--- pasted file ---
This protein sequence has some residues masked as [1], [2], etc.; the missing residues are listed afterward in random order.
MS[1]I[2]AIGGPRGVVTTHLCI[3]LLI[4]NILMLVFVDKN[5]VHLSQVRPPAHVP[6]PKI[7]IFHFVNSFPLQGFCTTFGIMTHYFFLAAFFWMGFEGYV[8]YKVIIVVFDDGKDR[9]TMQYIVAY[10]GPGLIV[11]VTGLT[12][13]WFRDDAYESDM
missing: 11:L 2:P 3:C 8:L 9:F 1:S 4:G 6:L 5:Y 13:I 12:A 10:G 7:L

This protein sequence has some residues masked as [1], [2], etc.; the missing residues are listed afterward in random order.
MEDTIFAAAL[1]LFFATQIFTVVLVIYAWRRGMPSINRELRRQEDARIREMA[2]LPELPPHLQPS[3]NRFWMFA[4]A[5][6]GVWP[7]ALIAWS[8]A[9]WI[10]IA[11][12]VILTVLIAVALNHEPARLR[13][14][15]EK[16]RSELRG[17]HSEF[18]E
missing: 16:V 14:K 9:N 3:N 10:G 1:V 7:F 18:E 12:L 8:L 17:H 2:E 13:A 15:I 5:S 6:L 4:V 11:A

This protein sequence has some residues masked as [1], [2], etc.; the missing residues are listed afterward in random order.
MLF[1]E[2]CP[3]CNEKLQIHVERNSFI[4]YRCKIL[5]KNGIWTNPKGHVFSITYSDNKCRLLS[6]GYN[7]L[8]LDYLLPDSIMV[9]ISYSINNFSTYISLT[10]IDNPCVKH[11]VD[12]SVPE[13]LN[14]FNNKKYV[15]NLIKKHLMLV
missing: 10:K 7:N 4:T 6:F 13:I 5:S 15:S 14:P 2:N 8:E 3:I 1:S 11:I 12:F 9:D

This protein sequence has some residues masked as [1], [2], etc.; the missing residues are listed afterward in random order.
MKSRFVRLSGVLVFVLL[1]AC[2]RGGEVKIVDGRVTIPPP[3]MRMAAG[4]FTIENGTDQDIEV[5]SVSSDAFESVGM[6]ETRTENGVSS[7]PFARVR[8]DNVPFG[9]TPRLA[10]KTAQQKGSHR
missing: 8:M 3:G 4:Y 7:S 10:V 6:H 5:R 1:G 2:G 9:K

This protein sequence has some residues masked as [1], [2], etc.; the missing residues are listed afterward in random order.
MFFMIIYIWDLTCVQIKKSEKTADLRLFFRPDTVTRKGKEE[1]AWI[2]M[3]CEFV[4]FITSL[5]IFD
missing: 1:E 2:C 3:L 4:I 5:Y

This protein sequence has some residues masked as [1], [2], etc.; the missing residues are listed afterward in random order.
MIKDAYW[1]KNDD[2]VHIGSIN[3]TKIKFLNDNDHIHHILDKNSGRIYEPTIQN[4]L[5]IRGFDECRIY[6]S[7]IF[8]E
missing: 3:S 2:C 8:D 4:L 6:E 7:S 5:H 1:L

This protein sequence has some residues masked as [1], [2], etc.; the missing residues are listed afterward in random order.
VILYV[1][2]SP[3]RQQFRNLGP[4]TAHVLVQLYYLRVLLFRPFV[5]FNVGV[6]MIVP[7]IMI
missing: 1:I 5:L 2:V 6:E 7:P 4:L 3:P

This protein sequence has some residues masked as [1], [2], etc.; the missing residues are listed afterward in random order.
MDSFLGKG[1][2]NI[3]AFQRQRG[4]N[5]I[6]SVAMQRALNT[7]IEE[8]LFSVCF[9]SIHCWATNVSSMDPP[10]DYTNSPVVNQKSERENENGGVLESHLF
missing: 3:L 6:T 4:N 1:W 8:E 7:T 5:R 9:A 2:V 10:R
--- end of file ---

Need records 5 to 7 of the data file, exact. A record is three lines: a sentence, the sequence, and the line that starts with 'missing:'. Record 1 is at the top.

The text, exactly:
This protein sequence has some residues masked as [1], [2], etc.; the missing residues are listed afterward in random order.
MFFMIIYIWDLTCVQIKKSEKTADLRLFFRPDTVTRKGKEE[1]AWI[2]M[3]CEFV[4]FITSL[5]IFD
missing: 1:E 2:C 3:L 4:I 5:Y

This protein sequence has some residues masked as [1], [2], etc.; the missing residues are listed afterward in random order.
MIKDAYW[1]KNDD[2]VHIGSIN[3]TKIKFLNDNDHIHHILDKNSGRIYEPTIQN[4]L[5]IRGFDECRIY[6]S[7]IF[8]E
missing: 3:S 2:C 8:D 4:L 6:E 7:S 5:H 1:L

This protein sequence has some residues masked as [1], [2], etc.; the missing residues are listed afterward in random order.
VILYV[1][2]SP[3]RQQFRNLGP[4]TAHVLVQLYYLRVLLFRPFV[5]FNVGV[6]MIVP[7]IMI
missing: 1:I 5:L 2:V 6:E 7:P 4:L 3:P